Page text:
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September 14, 2014

Young Adults Hard-Hit in Recession, Census Shows

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Young Adults Hard-Hit in Recession, Census Shows

While the recession officially ended in mid-2009, young adults in their 20s and 30s continue to feel the after-effects, facing the highest unemployment since World War II and at risk for living in poverty more than other age groups. Young adults are purchasing fewer homes, unable to find work, avoiding long-distance moves, moving in with their parents, and even delaying marriage, new data from the U.S. Census shows. 

Richard Freeman, an economist at Harvard University, refers to young adults as the “lost generation,” and says that they have been badly scarred in the recession. 

"We have a monster jobs problem, and young people are the biggest losers," adds Andrew Sum, director of the Center for Labor Market Studies at Northeastern University. "Their really high levels of underemployment and unemployment that will haunt young people for at least another decade.”

For young adults aged 16-29, employment was the lowest since the end of World War II at 55.3 percent in 2010, compared with 67.3 percent in 2000. 

The share of long-distance moves across state for adults aged 18-34 dropped 4.4 percent to about 3.2 million people in 2010, also the lowest level since World War II. As such, more young adults are opting to move back with their parents. About 5.9 million Americans aged 25-34 lived with their parents in 2010, which is a 25 percent increase compared to prior to the recession. Men are nearly twice as likely as women to live with their parents.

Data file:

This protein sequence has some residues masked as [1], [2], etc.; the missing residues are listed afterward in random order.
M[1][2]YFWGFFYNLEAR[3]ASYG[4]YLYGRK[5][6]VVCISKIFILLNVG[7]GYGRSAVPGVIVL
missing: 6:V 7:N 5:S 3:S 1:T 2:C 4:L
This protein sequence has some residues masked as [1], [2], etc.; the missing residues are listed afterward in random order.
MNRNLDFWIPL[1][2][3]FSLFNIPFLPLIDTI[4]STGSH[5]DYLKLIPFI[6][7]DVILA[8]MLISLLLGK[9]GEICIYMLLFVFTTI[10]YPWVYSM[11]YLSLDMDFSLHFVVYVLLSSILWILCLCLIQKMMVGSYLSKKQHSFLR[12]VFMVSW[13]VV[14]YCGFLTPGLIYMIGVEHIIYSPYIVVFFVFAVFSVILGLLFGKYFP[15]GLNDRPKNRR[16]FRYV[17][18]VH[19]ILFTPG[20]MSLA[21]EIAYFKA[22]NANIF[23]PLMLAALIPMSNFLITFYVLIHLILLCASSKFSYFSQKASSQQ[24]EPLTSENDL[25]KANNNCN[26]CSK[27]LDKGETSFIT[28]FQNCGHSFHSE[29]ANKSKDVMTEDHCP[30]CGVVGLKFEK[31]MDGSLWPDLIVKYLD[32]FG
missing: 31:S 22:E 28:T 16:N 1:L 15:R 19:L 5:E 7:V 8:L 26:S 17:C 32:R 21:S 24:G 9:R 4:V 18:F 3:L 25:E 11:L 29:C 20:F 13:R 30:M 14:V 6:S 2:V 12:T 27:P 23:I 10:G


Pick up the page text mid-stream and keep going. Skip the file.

"We are really at a crossroads," William H. Frey, a demographer at the Brookings Institution, told the Associated Press. "These new young immigrants and their children need a pathway to the middle class--good educations, affordable housing and jobs--at the same time federal and state budgets are strapped for funds. While we face tough choices, the quality of our future labor force depends on meeting their needs."

Source: “Census: Recession Takes Big Toll on Young Adults,” Associated Press (Sept. 22, 2011)

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